In the summer of 2008, Stephen McLaren was living in Bethnal Green, East London, and occasionally wandering westwards into the financial heartland of the City of London to take photographs. By this time, the Federal Reserve (the central bank of the USA) had already been scrambling for months to save a crippled American housing market, and the collapse of Lehman Brothers in September was looming. In the introduction to his 2018 photo book, The Crash, McLaren looks back on the period with a calm before the storm-type prescience: “Whispers of an impending financial meltdown carry in the wind,” he writes, almost poetically.
The reality was more of a hurricane. But instead of venturing further afield to document the austerity, homelessness and sharp rise in payday loan and food bank usage that the 2008 financial crisis wrought, McLaren remained at the epicentre for a further four years, tracing the effects of the recession on London’s most powerful businesspeople. They too faced redundancy, uncertainty and professional meltdown, but the story McLaren tells in The Crash is one imbued with disdain: it’s a portrait of the City of London as a place of excess, greed and selfishness—stubbornly resistant to self-examination and destined to repeat the mistakes of the past.
“The Crash is unforgiving and pessimistic; this is a world to be dismantled, not reformed”
Economically, we are in a similar moment today. But the iconography of McLaren’s London—the expensive suits on awkward, exhausted bodies, the rooftop drinks receptions, cigars lit at lunchtime outside dark wooded city pubs—has now all but disappeared. In 2020, newspaper front pages bear the same plummeting graphs as in 2008 (garish front pages of the Evening Standard are a recurrent motif in the book), but the streets and offices are now empty in the wake of coronavirus.
As well as providing a historical snapshot, McLaren is concerned with the circular nature of the attitudes which led to the crash, of what he calls “a delinquent mindset at the heart of London’s financial industry.” If the same psychology is motivating the current crisis, whereby those in power value commerce over the health and welfare of their citizens, then McLaren’s exposition of this powerful elite suddenly feels like a valuable relic. It offers a reminder of governing forces which are now even less visible than before.
The Crash is split into six sections, which each focus on a particular moment or aspect of life in the City from 2008-2012. Following the opening chapter, The City in Meltdown, is a series of images showcasing the ceremonial aspects of the City of London corporation, the oldest continuous democratic commune in the world. McLaren captures robed men parading the streets around the Guildhall while judges stand lined up on a fountain. In one shot, a gold mace is laid ornamentally on the backseat of a Rolls Royce; turning the page reveals a man covering himself in a sleeping bag in front of the Bank of England’s facade, also the site of the 2009 G20 conference protests shown later in the book.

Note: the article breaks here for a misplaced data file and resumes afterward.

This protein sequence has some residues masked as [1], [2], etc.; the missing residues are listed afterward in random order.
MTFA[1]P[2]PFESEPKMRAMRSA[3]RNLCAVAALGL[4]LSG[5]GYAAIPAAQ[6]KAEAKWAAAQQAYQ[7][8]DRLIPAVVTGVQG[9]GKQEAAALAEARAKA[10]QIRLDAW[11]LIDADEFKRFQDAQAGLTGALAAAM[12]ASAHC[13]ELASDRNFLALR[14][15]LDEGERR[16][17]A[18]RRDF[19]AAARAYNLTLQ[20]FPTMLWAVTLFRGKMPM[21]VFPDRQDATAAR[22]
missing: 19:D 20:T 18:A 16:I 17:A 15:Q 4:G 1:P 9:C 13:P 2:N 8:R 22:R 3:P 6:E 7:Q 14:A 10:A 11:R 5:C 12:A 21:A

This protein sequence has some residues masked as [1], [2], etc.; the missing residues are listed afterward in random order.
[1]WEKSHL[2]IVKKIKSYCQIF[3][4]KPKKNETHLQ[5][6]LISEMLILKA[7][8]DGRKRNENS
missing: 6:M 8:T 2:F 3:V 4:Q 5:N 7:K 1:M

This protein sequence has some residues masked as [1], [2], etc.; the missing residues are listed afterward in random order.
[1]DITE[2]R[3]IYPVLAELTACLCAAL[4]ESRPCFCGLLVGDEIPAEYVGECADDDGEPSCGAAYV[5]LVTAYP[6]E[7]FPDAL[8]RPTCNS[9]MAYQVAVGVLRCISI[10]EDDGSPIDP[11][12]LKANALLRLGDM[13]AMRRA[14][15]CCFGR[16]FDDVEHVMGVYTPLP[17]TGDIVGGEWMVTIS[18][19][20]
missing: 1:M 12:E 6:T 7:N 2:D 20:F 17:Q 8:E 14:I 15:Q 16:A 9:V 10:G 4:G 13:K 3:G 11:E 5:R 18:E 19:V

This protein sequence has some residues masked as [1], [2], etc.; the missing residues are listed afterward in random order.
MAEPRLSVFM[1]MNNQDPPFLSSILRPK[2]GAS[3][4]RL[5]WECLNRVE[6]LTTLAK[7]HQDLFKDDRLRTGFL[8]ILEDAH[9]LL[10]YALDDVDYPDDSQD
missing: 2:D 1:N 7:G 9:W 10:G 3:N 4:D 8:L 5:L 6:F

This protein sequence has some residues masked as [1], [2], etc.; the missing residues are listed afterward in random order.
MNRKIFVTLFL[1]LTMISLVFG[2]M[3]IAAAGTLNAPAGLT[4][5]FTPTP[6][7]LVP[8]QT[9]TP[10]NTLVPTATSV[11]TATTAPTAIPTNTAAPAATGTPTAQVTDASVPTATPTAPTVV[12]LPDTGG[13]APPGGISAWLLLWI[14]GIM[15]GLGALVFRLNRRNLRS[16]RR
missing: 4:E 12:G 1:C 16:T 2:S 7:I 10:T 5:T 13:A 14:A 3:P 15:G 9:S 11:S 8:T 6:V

In another photograph, three suited men walk past an empty storefront, with dismembered naked mannequins stacked horizontally in the window. McLaren’s skill is to capture the natural contrasts of life in the City, not to choreograph for shock factor. One shot of a man carrying a crate of champagne, McLaren writes, was taken on the day in March 2012 that then-chancellor George Osborne announced he would lower the top rate of tax. Women and people of colour barely feature in these streets. The place is laden with symbolism, vulgarity and incoherence; McLaren’s is a project of assembly and arrangement, allowing the book’s impact to extend far beyond just the events of 2008.
“The detritus of overwork is everywhere, though sympathy is in short supply”
Death in the City is the most affronting section; the preface emphasises that 34 people chose to end their lives in the City of London between 2009 and 2014. What follows is a selection of men looking ominously upwards; hazard tape is stretched across the pavement as workers stream past, demarcating a newly initiated site of loss. Front pages chronicle detail head-on where the images can only hint at their edges: “City Woman Dies in Horror Plunge”.
The Crash’s subjects look increasingly dishevelled as the book’s trajectory goes on: water bottles, swipe cards, cigars and cigarettes are the chosen objects clasped in mouths as men maraud around the streets. The detritus of overwork is everywhere, though sympathy is in short supply: Starbucks espresso cups, Marlboro Gold cigarette packs and discarded chewing gum feature heavily throughout. McLaren’s lasting message, however, is a warning of recurrence and lessons unlearnt.
The Crash is unforgiving and pessimistic; this is a world to be dismantled, not reformed. One of the book’s closing shots shows a suited man sunbathing on a small stretch of beach just west of Southwark bridge. His yellow tie snakes over his torso towards the ground; behind him, the Shard is being constructed against the pale blue sky. It is a shot of relative serenity, but one tarnished with alienation in the context of what has gone before. An inscription in the book asks the question, “How has East London changed since the crash?” McLaren’s reply is bombastic—a rallying carry for our times: “The financial barbarians are at the gates of East London and only community spirit can turn them back.”